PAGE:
Battling Green and False Kyllinga in New Jersey Turfs

We are seeing and hearing about increasing problems with green and false kyllinga; both are very troublesome invasive weed species that have moved northward into New Jersey. Green kyllinga and false green kyllinga are very similar in appearance, and both are referred to as green kyllinga. Green kyllinga is very difficult to control once large mats form.

These weeds thrive under mowing and are prolific in areas that are poorly drained or frequently wet. If you do not have [Read more…]

Are there Organic Alternatives to Glyphosate?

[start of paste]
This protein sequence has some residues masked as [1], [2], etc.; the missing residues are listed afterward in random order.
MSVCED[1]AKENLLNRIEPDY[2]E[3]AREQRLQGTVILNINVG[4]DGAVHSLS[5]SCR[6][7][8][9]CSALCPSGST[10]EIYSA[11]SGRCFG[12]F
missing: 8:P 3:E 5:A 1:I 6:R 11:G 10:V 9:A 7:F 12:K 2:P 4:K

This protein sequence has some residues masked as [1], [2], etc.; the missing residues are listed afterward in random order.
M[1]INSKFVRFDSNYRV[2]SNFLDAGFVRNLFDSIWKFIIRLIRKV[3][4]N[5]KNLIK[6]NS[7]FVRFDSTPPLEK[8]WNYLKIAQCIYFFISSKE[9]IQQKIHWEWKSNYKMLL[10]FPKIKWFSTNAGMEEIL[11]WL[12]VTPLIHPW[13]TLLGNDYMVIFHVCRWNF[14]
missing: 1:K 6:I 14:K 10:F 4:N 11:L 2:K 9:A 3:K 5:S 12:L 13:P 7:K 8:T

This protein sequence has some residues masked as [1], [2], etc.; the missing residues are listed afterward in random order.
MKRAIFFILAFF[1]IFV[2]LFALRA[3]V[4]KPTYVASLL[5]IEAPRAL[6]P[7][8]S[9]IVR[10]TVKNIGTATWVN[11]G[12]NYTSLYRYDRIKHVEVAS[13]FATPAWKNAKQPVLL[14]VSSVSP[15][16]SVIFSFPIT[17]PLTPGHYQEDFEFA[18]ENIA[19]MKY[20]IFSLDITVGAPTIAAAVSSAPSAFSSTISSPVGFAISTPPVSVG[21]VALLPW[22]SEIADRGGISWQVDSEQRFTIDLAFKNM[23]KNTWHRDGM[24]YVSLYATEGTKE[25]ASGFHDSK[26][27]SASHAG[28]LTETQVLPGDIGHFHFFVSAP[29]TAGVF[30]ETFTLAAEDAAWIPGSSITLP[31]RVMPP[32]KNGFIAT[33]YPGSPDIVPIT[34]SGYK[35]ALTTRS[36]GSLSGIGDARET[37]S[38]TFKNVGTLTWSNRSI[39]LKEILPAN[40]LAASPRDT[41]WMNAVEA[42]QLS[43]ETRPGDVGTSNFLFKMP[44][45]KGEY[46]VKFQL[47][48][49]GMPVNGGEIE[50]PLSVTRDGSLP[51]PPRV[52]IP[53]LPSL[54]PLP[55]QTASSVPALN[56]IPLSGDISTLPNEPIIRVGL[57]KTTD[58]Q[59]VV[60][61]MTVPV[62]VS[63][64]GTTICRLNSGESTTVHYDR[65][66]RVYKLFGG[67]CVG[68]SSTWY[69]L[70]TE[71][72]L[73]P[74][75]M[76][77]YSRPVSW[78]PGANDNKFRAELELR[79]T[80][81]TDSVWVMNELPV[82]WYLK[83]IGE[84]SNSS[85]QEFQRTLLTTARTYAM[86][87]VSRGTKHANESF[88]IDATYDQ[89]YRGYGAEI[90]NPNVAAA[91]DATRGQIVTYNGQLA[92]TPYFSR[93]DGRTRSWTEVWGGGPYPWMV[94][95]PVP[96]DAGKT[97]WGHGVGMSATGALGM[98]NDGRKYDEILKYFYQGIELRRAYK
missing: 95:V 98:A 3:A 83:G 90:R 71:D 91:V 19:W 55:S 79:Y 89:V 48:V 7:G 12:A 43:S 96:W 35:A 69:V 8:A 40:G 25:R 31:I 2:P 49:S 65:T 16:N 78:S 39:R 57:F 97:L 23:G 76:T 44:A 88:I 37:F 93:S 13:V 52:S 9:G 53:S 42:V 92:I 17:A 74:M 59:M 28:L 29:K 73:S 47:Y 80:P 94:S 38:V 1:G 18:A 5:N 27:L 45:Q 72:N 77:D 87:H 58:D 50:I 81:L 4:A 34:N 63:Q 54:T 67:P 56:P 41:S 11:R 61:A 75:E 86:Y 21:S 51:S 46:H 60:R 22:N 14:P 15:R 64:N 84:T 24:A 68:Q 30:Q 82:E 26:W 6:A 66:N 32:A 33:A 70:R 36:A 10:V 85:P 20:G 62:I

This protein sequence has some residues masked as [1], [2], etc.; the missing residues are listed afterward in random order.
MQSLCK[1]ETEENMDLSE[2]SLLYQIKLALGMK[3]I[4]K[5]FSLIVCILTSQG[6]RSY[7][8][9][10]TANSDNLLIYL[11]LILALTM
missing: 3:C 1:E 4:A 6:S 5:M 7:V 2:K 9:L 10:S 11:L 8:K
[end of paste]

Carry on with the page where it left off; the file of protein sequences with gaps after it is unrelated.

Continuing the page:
We receive requests for information on “organic” alternatives to glyphosate (e.g., Roundup), especially for “trim” sprays on paved areas, sidewalks, skin surfaces on ball fields, etc.

The research on organic non-selective herbicides that are being marketed as replacements to glyphosate (for example, Roundup) is growing but it is much more limited that what you can find on more conventional herbicides; however, we have been evaluating some products. Our results indicate that [Read more…]